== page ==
Docker client
  • Docker client is a client side utility which communicates with a docker host and gives it commands to build, deploy, run or stop containers. Docker clients are available natively for Mac and Windows as well with tools like 'Docker for Mac' and 'Docker for Windows'
  • Dockerfile is a blueprint of instructions used by docker to build container images. You can specify which image would be your base container image and docker would fetch it from docker registry and build upon it. The instructions specify the rules to build it further. Each RUN instruction which can be used to add some package to the image would create another layer in the container image.
Docker compose
  • It is a tool using which you can configure your applications services and manage their dependencies running across different containers. yaml format is used to write the compose file.
Copy on Write Storage drivers
  • One of the key components of the docker technology is the copy on write storage drivers. Storage systems like AUFS (Another Union File system) allow two file systems to be superimposed on top of each other such that a user can see the contents of both the filesystems. This is a great design choice and is one of the primary reasons for such low boot times of Containers. AUFS offers copy on write at a filesystem level. There are other storage drivers which offer finer granularity, with copy on write at block level. Presence of such storage drivers allows docker to create layered stack of docker images one on top of another and hashed like a git commit. Docker keeps most of the image layers as read only and creates a new layer for the container as it is modified. This architecture saves a lot of space on a docker host as multiple containers share some common layers that comprise their image amongst themselves.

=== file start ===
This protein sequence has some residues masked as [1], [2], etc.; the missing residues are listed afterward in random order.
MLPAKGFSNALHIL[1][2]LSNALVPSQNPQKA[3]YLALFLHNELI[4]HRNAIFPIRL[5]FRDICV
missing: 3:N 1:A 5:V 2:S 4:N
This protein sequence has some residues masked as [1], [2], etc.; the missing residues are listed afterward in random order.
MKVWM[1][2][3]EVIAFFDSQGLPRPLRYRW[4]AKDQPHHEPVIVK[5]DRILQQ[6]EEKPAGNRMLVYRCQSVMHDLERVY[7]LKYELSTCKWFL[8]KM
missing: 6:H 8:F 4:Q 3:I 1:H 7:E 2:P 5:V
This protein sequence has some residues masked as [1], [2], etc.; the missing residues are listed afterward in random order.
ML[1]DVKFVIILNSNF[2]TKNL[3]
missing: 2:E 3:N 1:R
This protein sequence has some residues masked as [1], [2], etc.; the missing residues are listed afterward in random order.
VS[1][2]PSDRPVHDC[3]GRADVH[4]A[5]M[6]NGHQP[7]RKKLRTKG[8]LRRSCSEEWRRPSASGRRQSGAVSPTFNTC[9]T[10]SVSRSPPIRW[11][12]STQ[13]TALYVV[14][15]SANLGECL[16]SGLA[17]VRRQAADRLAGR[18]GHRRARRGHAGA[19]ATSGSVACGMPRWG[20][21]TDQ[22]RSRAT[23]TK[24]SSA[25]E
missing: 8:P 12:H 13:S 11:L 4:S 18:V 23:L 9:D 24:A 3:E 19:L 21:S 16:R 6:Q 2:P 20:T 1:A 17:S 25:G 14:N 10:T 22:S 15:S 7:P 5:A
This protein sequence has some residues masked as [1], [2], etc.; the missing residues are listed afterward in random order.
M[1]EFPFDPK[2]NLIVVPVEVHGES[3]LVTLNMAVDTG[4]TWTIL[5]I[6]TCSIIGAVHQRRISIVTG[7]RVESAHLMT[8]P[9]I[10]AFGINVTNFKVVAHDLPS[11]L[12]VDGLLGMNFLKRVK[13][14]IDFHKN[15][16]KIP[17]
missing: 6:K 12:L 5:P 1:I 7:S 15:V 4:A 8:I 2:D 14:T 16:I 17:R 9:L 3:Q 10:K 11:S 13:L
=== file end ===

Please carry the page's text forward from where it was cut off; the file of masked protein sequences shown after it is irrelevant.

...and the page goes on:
• Another key requirement of distributed applications and especially for containers making use of service oriented architecture is the networking. Docker engine creates one ethernet interface and one loopback interface for each container and links all these interfaces from different containers on same host in to a bridge ( called docker0 ) which can then be connected with the physical network interface of the docker host. Thus allowing external network access for the containers.

How and where can i install docker ?

  • Docker can be deployed on all platforms which are either Linux based (with support for cgroups and namespaces) or they can run a hypervisor like virtualbox, Hyper-V etc., which can run a docker capable Linux operating system. Many of the non-Linux platforms make use of vagrant to spin up Linux host using virtualbox. Docker can be easily deployed on cloud as there are a number of tools available which facilitate running containers on clouds like Digital Ocean, Google compute, AWS and Azure etc. There is a toolbox called docker-machine which is installed on clients with docker and facilitates launching, stopping, destroying containers on a cloud platform where the docker engine is running. I will write about installing and running docker on different platforms in future blog posts.